After writing on film for centuries, David Bourgeois believed it high time to birth his own website. Thus, he began writing his bio in the third person. He's written for a slew of old- and new-media publications, including Interview, Spy magazine, Spin, New York magazine, Film Threat, The Village Voice, and the sad neglected-child web-only rebirth of Movieline. Way back when, working for nearly nothing, he helped launch IndieWire's coverage from the Cannes Film Festival. But now the site no longer returns his emails. He handles it with aplomb though, really

Foxcatcher Drowns Out Competition at Cannes

Foxcatcher Drowns Out Competition at Cannes


It's just past the midway point at the festival, and pretty much no one can stop talking about Bennett Miller's haunting and complex Foxcatcher, based on the real-life murder of Olympic wrestler Dave Schultz (Mark Ruffalo) at the hands of crackpot billionaire John Eleuthère du Pont, played by Steve Carell. After Monday's 8:30 a.m. screening, I walked out of the Grand Théâtre Lumière not entirely convinced that the comedic actor nailed the performance—despite just about every critic and roving member of the chattering class gushing over Carell's performance. As I learned, it was not hard to see why when you spend some time drilling further down.

Du Pont (of the chemical-company dynasty) was a scrawny, pasty, mentally unhinged billionaire who used his vast fortune in the late 1980s to fulfill a dream: open a sprawling training center for professional wrestlers, and coach them, on his huge Pennsylvania estate. His first invitee was Olympic gold medal–winner Mark Schultz (Channing Tatum), who, realizing he's got no life and no future post-Olympics, eventually moves into a house on du Pont's property. Mark's brother Dave (played with muted sincerity by Ruffalo, in a standout performance) eventually joins his brother on the sprawling estate only to be gunned down by du Pont.

This is Steve Carell, I swear.

On its face, Carell is working well outside his comfort zone with this film, but unlike, say, Bill Murray, who struggles with dramatic performances (uh, hello Hyde Park on Hudson and The Razor's Edge), Carell brings something so unusual and perplexing to the role of du Pont (aside from intense prosthetics), that it's impossible for thoughtful critics and viewers to immediately walk away from the screening with a clear notion what was just seen on screen.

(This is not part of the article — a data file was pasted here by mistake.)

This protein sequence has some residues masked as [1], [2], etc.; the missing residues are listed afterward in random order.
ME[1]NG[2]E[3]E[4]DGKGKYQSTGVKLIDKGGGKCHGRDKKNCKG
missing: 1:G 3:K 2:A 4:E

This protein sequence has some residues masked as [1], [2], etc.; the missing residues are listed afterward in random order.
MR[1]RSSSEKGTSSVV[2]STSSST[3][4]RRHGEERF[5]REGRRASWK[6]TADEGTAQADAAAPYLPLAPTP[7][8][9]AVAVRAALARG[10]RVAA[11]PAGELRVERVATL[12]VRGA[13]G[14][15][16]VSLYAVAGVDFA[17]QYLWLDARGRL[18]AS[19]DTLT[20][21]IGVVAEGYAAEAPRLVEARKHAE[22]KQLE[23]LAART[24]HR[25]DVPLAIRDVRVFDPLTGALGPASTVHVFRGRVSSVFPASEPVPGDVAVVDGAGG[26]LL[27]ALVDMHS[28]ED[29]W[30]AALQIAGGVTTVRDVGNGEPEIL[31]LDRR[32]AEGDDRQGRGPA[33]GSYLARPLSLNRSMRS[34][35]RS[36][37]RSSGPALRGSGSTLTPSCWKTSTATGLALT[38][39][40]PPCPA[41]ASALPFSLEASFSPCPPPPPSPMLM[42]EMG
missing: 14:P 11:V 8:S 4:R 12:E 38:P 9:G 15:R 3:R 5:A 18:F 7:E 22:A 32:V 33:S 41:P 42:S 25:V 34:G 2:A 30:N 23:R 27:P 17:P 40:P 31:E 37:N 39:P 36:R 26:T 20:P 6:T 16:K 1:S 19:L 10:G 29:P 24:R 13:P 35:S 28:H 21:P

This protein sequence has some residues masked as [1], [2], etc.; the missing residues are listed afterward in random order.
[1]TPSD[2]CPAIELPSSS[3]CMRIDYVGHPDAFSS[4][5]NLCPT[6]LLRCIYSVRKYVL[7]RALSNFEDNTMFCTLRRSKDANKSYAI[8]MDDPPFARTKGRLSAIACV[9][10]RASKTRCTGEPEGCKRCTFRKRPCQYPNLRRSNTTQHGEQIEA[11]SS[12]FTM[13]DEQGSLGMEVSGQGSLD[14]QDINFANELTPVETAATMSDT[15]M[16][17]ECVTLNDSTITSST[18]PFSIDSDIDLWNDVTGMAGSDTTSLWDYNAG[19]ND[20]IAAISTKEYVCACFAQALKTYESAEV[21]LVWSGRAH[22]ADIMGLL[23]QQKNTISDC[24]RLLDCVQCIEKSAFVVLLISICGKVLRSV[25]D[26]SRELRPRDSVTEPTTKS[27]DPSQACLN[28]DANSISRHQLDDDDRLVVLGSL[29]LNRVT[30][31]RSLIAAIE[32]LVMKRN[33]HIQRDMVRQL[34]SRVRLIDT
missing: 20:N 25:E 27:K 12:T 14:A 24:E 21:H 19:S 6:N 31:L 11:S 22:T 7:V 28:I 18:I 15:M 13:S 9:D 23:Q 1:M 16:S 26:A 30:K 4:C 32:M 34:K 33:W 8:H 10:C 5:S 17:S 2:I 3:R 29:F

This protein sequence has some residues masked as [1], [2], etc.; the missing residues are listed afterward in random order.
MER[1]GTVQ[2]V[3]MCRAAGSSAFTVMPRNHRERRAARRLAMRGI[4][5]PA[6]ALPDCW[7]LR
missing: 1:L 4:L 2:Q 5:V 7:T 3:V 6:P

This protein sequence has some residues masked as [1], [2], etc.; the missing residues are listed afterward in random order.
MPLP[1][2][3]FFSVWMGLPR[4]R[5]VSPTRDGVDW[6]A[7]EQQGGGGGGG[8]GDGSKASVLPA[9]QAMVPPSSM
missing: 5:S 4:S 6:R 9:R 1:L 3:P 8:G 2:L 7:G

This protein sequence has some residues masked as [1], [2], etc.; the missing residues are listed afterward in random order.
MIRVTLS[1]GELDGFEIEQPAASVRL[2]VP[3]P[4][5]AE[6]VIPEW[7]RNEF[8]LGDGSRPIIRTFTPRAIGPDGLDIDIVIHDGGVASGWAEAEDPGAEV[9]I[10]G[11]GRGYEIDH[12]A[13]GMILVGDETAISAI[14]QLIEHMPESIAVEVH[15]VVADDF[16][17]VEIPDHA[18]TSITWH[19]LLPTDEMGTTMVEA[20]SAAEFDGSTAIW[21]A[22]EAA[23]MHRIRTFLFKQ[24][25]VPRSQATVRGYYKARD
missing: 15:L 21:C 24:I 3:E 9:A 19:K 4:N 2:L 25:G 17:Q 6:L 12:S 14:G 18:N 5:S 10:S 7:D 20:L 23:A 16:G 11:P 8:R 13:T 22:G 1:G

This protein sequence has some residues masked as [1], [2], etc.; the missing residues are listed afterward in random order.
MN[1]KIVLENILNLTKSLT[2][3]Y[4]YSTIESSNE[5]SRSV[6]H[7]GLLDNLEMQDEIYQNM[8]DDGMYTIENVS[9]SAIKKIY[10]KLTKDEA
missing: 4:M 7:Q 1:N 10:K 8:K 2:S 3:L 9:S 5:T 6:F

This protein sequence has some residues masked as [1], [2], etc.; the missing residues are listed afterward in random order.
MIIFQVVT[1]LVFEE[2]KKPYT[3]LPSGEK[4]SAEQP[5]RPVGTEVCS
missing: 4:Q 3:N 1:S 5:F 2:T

Thus, I've spent a good 36 hours fighting against something common here at Cannes among journalists: group-think, where if your opinion is an outlier, you best pipe down. I've never subscribed to GT, but in this case I will admit my initial reservations about the casting choice of Carell have been, well, misguided.

The more time I spend thinking about the film (an act rarely done by the 140-character insta-critics), the more I realize that Carell was adroitly cast. So adroitly, in fact, that it took me a day and half to absorb his transformation to du Pont—a complex and unbalanced passive-aggressive puppet master who used the sport of wrestling as a cudgel to spout über-patriotic aphorisms. Go ahead, try to picture Carell in that role.

Channing Tatum and Mark Ruffalo.

At a press lunch this afternoon at the Carlton Hotel beach, Carell dished on the process, the film, and stated on numerous occasions that he was worried about sounding "pretentious" (he never did, quite the opposite). When asked whether signing up for the movie was a no-brainer, he was honest. "I didn't have any doubts about taking the role," he said, "but it was scary. I didn't take it to prove anything, only that it would be a challenge and interesting. It wasn't part of a master plan."

You'd think that playing an eccentric wrestling aficionado and quondam coach would at least require some knowledge of the sport. Not so for Carell. "I didn't really know anything about wrestling beforehand," he said. "Mark and Channing would go train or wrestle, so they were in it. The less I know about wrestling the better.  But apparently I got too good too quickly. Once they showed me [a wrestling move], I could do it fairly well. Our advisor, who trained under du Pont, said, 'Du Pont was never that good. So honestly, the less you know about what you're doing and the more awkward it seems the better off you'll be.'"

Awkward best describes Tatum's character, playing fellow Olympic wrestler Mark Shultz, Dave's brother. The buff actor has finally broken out of pinup-boy roles and delivers a subtle, devastating portrait of a broken man who, while at one point achieved an Olympic gold medal, can now only land a gig delivering an uninspired talk at a local school, earning a paltry $20—just enough for ramen noodles.

"This was a very painful experience," said Tatum at the press lunch, about working on the film. "But I think it needed to be. There were people on set who knew Dave, so there was no joking around."

In order to nail the part, Tatum and Ruffalo wrestled together. "You're basically naked," he said. "Now, I know from an outsider's perspective it looks very homosexual—I've gotten that a lot. I'm like, 'Come on, try it out and you'll see how non-homosexual it is.' It's chess but a violent chess."

Although the festival runs until Saturday, it's looking highly likely that Foxcatcher will take home a prize here. And frankly, I can't imagine the film not being nominated for at least a Best Picture Oscar. The film is scheduled to open on November 14.

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